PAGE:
OPM Pilot Extension 2016: Summary of proposed operational activity
This paper provides an overview of the OPM Control Programme for 2016. It includes details on surveillance, control, communications and liaison.
Introduction and Context
Since 2013 the Forestry Commission has been implementing a pilot control programme for OPM. This Defra-funded pilot has been extended for a further year for 2016. Although this year’s work is broadly similar to that of previous pilot years, plans have been adapted to take account of findings over recent years and improvements in our understanding of OPM management. The proposals in this paper are based on our current understanding of OPM extent, which we expect to change over the year. Therefore we expect this plan might be adjusted in light of new findings. There might also be adjustments made as we build our knowledge in response to the latest evidence.
Objectives for 2016
The main policy objective is to limit the rate of spread of OPM from existing known areas of infestation, and to suppress population levels within infested areas to limit the impact of OPM. This work will further develop our understanding of OPM population distribution, the best approaches to surveillance and control and provide evidence to inform the development of future policy.
Statutory Plant Health Notices (SPHNs) will be issued to all affected landowners outside the core zone defined for 2016. However, we may issue SPHNs to landowners within the core zone where infestations pose a significant threat to the buffer (control) zone. We will identify which owners will and will not receive funding support. A new SPHN and covering letter and guidance will be issued to help landowners on the actions which need to be taken.
Budget / resource allocation
The budget will be prioritised in line with the programme objectives, with resources focused on surveillance activities, control work (spraying and nest removal), research and communications.
Principles behind budget allocations for each area:
• Pangbourne – continued surveillance is required, as we continue to trap male moths, and are keen to ensure that the apparent success is secured.
• East London – eradication is the objective for this area; it is a relatively small-scale outbreak with limited numbers of oak trees, so surveillance and control costs should be low.
• Croydon/Bromley – we appear to have had some success in 2015 in limiting the spread, pushing it back in the southern part of the outbreak. Work and budget are based on a similar level of surveillance and control as 2015.
• Guildford – Subject to continuing survey work, but the intention is to survey and control known infestations in line with other outbreak areas.
• Main London Area – continued surveillance and control, but focussed on the outer edge, and activity will be targeted.
A visual survey will be carried out of trees known to be infested in 2014 and 2015, as well any within 100 metres of those trees. A visual survey of trees will also be carried out within 250m of pheromone traps in which more than five moths were caught in 2015. This will be reviewed in the light of budgetary constraints as the financial year progresses.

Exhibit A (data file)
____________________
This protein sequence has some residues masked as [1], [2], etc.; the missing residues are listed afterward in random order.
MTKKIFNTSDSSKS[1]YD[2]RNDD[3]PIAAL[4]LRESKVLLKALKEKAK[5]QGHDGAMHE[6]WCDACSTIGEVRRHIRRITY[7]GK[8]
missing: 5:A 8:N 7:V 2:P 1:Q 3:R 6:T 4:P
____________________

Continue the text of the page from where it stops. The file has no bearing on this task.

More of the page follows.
We will collaborate with others conducting their own surveys, and encourage wider surveys by others, such as Observatree, Woodland Trust and Tree Wardens, to look out for ‘satellite’ infestations.
There will be about 1500 traps deployed in 2016, covering previous areas and extending coverage further away from known infestations. As well as determining flight extent, the aim is to continue analysing trap data against survey and control activity to see what the relationship with traps might be.
We will continue to encourage other landowners to put up traps and monitor them, e.g. Woodland Trust, City of London, Forest Enterprise England, National Trust.
Chemical application of known infested sites in 2014 and 2015, plus host trees within a 50m radius, will be done. The application method will be site-dependent, but seeks to balance control effectiveness with other impacts.
Nest removal will be funded in all areas outside the core zone, based on summer survey findings, and subject to budget availability. Nest removal after moth emergence will not be funded or required under SPHNs on the basis that it will not affect spread, and that not doing it will increase scope for the development of OPM parasitoids.
Communications will continue to focus on raising awareness, encouraging vigilance and collaboration, reporting sightings and targeted messaging at key points in the season e.g. larval emergence, when they become a public health risk, and nest building. Regular updates on progress and OPM findings through the season will be provided via email and on the FC website. A complete picture of progress relies on the provision of OPM information from others.
The OPM Advisory Group will remain a key means of sharing information and gaining feedback on the programme. It will be reviewed to ensure that membership reflects the geographic distribution of OPM. Specific liaison activity will be done in outbreak areas.